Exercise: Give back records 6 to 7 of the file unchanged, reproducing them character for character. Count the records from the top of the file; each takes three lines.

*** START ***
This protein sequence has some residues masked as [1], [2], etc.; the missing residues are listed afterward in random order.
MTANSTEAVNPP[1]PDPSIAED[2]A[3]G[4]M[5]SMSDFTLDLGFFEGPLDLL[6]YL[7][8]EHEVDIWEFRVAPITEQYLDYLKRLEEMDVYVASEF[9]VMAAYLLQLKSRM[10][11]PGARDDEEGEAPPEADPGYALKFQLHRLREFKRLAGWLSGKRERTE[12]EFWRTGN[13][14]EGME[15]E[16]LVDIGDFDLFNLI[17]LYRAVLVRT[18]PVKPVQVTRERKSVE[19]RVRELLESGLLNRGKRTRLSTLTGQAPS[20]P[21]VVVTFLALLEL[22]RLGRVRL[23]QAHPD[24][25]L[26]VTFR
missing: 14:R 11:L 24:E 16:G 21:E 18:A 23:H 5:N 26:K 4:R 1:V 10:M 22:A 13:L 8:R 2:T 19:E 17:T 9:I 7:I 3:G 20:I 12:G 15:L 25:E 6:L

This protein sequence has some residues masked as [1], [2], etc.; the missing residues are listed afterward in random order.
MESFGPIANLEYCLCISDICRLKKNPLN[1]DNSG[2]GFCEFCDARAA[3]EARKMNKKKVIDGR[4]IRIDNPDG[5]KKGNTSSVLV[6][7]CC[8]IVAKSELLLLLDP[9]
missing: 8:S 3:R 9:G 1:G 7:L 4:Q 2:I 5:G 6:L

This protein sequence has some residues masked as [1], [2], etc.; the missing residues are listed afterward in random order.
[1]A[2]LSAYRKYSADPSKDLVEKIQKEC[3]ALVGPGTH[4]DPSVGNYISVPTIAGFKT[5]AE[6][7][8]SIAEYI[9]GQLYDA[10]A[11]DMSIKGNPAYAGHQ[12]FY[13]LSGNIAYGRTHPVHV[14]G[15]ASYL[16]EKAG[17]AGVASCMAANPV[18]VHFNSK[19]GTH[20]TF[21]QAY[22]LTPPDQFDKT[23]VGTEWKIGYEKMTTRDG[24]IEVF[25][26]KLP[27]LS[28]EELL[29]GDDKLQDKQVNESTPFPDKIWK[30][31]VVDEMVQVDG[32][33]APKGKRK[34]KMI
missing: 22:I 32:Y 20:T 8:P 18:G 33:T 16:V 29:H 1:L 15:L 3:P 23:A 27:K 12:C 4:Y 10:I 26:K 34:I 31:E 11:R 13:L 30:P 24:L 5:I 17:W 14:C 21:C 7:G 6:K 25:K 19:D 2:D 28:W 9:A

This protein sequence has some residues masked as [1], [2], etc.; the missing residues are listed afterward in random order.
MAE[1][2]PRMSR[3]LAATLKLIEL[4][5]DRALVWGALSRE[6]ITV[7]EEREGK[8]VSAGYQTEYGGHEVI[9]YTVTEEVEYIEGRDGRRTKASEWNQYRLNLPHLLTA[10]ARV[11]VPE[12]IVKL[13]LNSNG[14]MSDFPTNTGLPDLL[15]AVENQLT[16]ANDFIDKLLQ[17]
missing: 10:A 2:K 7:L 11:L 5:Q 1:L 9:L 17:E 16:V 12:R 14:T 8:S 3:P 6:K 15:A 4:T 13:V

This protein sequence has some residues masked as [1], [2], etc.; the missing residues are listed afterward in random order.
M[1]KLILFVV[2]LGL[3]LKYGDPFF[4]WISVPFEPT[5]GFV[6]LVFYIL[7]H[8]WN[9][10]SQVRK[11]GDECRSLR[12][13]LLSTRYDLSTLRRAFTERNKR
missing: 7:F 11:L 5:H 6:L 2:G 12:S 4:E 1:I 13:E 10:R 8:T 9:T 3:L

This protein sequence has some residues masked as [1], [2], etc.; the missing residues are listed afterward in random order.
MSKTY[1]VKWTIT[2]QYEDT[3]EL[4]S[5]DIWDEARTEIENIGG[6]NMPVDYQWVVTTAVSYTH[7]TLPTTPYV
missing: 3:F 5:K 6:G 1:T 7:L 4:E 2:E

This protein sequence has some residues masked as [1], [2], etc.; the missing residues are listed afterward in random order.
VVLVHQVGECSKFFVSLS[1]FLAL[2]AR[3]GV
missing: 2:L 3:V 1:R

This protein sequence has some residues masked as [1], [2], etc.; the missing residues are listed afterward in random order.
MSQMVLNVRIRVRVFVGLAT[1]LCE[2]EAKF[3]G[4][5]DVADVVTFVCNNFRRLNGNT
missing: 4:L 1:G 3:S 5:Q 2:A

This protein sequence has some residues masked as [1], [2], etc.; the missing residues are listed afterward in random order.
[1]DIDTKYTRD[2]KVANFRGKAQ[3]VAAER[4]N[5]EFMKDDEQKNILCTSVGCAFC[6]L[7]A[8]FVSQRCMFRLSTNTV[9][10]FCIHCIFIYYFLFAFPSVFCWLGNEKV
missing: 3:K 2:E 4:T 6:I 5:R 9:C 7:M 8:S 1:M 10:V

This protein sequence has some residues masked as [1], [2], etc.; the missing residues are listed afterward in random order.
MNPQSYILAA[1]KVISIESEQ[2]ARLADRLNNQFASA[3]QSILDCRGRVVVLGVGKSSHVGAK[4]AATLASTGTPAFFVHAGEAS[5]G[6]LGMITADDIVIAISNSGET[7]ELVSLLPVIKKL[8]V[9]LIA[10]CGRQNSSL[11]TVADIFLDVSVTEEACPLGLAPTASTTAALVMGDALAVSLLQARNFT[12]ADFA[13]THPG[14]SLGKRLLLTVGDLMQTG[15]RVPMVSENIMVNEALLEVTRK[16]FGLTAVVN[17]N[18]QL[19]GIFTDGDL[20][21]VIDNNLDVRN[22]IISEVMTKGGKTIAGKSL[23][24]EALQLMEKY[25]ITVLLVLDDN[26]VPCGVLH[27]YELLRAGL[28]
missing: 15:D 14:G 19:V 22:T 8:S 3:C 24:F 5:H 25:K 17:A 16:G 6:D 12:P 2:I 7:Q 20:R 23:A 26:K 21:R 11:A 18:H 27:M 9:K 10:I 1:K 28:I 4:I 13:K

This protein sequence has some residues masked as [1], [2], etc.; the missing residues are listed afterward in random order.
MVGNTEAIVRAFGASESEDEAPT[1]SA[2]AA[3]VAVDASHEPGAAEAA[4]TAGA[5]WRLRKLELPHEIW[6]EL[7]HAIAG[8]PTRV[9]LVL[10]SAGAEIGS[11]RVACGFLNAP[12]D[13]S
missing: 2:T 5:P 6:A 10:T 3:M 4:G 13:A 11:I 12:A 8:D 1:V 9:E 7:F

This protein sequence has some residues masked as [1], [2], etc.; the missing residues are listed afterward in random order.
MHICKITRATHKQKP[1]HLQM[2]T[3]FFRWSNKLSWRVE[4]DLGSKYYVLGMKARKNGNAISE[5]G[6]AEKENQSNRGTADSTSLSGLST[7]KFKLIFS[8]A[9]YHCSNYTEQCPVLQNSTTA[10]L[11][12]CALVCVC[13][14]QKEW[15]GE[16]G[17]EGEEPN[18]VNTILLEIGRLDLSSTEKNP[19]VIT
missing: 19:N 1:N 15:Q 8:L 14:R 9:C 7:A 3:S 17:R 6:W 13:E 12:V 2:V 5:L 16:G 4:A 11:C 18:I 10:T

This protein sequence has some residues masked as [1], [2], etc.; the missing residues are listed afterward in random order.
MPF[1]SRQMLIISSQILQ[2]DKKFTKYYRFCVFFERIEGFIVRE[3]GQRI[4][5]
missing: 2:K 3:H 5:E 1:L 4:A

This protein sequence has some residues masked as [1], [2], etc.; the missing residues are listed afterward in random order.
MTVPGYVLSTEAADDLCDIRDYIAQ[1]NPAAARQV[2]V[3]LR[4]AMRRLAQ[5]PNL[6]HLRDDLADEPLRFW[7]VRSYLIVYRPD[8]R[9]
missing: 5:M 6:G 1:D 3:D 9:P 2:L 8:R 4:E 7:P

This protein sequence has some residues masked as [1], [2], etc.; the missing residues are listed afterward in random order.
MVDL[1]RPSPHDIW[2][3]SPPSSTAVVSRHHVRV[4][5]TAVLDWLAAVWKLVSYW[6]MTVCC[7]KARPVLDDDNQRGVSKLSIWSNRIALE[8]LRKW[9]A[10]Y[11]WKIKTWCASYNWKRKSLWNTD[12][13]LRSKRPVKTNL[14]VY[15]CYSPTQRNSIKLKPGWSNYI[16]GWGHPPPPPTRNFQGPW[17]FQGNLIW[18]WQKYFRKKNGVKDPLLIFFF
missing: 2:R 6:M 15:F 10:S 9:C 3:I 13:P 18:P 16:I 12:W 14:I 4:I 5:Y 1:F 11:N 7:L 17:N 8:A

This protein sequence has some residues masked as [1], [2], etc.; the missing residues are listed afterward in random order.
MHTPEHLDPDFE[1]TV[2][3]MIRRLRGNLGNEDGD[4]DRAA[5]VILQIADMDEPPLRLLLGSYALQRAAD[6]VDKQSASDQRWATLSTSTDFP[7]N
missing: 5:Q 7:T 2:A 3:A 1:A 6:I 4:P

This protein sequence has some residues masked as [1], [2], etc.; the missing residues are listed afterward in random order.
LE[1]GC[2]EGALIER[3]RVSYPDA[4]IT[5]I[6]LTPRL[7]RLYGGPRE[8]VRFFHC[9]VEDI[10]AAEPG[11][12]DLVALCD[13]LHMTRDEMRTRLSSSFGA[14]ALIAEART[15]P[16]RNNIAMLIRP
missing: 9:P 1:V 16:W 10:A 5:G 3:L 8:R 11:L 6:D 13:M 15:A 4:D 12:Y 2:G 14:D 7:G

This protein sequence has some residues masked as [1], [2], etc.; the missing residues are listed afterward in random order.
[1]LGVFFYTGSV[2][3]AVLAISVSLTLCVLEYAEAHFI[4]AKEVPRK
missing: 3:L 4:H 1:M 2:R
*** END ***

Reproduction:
This protein sequence has some residues masked as [1], [2], etc.; the missing residues are listed afterward in random order.
MSKTY[1]VKWTIT[2]QYEDT[3]EL[4]S[5]DIWDEARTEIENIGG[6]NMPVDYQWVVTTAVSYTH[7]TLPTTPYV
missing: 3:F 5:K 6:G 1:T 7:L 4:E 2:E

This protein sequence has some residues masked as [1], [2], etc.; the missing residues are listed afterward in random order.
VVLVHQVGECSKFFVSLS[1]FLAL[2]AR[3]GV
missing: 2:L 3:V 1:R